Then went Samson to Gaza, and saw there an harlot, and went in to her.…
Look at the ignoble task to which Samson is put by the Philistines, a type of the ignominious uses to which the hero may be doomed by the crowd. The multitude cannot be trusted with a great man. In the prison at Gaza the fallen chief was set to grind corn, to do the work of slaves. To him, indeed, work was a blessing. From the bitter thoughts that would have eaten out his heart he was somewhat delivered by the irksome labour. In reality, as we now perceive, no work degrades; but a man of Samson's type and period thought differently. The Philistine purpose was to degrade him; and the Hebrew captive would feel in the depths of his hot brooding nature the humiliating doom. Look, then, at the parallels. Think of a great statesman placed at the head of a nation to guide its policy in the line of righteousness, to bring its laws into harmony with the principles of human freedom and Divine justice — think of such an one, while labouring at his sacred task with all the ardour of a noble heart, called to account by those whose only desire is for better trade, the means of beating their rivals in some market or bolstering up their failing speculations. Or see him at another time pursued by the cry of a class that feels its prescriptive rights invaded or its position threatened. Take again a poet, an artist, a writer, a preacher intent on great themes, eagerly following after the ideal to which he has devoted himself, but exposed every moment to the criticism of men who have no soul — held up to ridicule and reprobation because he does not accept vulgar models and repeat the catchwords of this or that party. Philistinism is always in this way asserting its claim, and ever and anon it succeeds in dragging some ardent soul into the dungeon to grind thenceforth at the mill. With the very highest, too, it is not afraid to intermeddle. Christ Himself is not safe. The Philistines of to-day are doing their utmost to make His name inglorious. For what else is the modern cry that Christianity should be chiefly about the business of making life comfortable in this world and providing not only bread but amusement for the crowd? The ideas of the Church are not practical enough for this generation. To get rid of sin — that is a dream; to make men fearers of God, soldiers of truth, doers of righteousness at all hazards — that is in the air. Let it be given up; let us seek what we can reach; bind the name of Christ and the Spirit of Christ in chains to the work of a practical secularism and let us turn churches into pleasant lounging-places and picture galleries. Why should the soul have the benefit of so great a name as that of the Son of God? Is not the body more? Is not the main business to have houses and railways, news and enjoyment? The policy of undeifying Christ is having too much success. If it makes way there will soon be need for a fresh departure into the wilderness.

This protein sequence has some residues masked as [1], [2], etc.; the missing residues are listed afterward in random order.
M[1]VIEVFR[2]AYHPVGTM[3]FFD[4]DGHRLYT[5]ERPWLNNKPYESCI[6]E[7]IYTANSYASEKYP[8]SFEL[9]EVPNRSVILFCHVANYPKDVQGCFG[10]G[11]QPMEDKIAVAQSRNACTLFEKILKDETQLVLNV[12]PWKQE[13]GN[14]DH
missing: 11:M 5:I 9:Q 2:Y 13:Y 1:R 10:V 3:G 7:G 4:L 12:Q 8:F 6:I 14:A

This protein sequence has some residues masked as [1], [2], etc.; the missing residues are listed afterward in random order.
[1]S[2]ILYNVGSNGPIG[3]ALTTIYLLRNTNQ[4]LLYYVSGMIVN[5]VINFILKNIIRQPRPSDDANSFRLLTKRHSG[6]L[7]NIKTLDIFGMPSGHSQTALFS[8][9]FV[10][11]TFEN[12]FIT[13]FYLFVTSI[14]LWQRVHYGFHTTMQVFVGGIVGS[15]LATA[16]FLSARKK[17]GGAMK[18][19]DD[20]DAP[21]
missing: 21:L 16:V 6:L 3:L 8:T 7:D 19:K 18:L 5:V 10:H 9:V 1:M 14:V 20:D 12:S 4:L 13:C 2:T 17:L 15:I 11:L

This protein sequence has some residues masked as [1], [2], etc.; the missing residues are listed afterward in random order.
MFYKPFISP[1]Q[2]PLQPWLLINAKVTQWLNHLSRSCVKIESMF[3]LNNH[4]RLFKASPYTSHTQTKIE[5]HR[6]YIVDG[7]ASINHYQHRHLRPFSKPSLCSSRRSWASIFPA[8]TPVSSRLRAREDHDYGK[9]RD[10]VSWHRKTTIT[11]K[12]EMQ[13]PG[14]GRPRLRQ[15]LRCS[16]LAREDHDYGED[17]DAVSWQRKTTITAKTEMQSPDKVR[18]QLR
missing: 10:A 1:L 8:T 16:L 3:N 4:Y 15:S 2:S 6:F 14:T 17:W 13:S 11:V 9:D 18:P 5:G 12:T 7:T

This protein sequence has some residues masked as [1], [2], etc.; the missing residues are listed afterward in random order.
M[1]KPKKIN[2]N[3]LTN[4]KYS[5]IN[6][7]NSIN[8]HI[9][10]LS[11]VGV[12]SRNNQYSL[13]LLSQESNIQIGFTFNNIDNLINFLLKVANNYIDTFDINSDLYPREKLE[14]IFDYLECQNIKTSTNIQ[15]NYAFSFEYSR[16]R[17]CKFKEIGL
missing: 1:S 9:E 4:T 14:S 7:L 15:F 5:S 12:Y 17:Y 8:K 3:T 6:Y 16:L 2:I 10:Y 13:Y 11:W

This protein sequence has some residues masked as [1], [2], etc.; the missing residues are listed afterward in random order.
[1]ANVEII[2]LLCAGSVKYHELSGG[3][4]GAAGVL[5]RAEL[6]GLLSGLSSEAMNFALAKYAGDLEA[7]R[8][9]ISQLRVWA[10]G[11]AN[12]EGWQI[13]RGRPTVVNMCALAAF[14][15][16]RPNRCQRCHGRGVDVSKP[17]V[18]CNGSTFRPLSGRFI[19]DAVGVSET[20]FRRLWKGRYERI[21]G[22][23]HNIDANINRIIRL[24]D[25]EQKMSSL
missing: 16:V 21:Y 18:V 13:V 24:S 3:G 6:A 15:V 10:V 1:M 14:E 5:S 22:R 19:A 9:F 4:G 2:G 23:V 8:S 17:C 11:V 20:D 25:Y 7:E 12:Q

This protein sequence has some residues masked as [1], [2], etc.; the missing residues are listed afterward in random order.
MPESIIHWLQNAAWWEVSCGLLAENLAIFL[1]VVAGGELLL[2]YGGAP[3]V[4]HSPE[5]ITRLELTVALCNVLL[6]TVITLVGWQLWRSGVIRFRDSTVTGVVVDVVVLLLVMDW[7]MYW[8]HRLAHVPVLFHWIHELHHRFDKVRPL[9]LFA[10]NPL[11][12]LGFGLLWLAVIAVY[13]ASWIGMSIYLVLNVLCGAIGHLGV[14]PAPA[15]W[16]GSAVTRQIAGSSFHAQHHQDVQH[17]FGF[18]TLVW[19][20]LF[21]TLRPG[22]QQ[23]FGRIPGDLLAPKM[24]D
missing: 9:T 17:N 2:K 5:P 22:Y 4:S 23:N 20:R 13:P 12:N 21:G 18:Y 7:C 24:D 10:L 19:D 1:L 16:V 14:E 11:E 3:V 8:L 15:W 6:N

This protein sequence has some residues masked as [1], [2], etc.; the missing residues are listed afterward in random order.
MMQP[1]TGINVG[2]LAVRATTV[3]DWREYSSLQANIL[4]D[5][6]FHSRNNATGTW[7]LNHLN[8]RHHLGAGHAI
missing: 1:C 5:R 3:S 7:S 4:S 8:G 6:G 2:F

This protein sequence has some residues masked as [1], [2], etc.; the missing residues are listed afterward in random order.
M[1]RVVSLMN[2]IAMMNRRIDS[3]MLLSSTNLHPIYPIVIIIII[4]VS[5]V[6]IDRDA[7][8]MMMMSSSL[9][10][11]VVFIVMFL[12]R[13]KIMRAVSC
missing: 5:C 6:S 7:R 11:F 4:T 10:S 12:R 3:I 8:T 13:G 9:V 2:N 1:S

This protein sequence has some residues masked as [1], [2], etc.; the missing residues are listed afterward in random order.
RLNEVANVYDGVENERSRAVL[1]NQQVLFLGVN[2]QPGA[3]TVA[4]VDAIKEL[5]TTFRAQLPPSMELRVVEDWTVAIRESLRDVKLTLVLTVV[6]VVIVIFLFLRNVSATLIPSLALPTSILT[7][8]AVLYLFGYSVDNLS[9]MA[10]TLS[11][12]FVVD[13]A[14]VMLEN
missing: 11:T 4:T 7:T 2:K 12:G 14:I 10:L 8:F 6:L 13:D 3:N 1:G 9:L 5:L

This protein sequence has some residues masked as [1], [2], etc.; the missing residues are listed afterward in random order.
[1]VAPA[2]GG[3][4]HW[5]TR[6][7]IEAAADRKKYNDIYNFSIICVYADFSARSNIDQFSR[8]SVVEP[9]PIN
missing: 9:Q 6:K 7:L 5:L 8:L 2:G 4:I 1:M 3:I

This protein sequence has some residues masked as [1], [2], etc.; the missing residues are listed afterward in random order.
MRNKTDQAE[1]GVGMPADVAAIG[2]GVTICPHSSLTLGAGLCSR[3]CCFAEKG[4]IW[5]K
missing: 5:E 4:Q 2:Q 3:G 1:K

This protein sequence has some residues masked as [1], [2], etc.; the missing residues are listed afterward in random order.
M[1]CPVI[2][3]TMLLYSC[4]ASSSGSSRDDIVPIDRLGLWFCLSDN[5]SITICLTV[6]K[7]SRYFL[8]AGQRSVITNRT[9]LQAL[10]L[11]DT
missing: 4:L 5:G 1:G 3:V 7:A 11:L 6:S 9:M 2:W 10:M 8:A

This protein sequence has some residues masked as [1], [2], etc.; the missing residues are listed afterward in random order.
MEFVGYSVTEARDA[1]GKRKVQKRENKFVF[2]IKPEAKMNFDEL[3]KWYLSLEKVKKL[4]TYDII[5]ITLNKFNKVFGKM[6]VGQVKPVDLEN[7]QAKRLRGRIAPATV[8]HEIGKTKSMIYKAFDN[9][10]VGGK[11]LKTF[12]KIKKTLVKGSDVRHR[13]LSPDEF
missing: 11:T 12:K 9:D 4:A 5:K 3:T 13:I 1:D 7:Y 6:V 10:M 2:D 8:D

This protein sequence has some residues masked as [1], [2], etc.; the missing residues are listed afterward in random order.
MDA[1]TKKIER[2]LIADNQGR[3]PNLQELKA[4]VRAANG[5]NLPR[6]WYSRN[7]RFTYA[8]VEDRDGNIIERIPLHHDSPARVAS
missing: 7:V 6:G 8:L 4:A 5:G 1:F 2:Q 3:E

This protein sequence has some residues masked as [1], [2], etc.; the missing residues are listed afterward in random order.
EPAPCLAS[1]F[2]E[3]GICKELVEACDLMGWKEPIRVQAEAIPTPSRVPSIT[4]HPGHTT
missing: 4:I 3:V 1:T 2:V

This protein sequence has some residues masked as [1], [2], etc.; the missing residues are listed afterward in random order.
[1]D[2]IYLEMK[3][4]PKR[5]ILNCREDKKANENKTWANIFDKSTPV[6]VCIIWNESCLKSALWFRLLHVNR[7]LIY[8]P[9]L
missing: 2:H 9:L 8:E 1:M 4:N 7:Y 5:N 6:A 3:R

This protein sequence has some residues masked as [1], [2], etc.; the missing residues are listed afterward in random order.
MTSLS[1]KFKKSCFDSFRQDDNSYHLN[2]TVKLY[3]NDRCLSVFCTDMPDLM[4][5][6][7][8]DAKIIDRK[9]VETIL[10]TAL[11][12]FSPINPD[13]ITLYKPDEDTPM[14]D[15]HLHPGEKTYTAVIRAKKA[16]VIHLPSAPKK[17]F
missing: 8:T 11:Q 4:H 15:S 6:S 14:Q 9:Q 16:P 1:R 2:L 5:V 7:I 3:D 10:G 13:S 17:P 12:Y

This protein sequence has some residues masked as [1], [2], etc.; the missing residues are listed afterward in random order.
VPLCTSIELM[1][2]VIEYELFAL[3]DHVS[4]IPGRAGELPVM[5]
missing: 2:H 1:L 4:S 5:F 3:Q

(R. A. Watson, M. A.)
Parallel VersesKJV: Then went Samson to Gaza, and saw there an harlot, and went in unto her.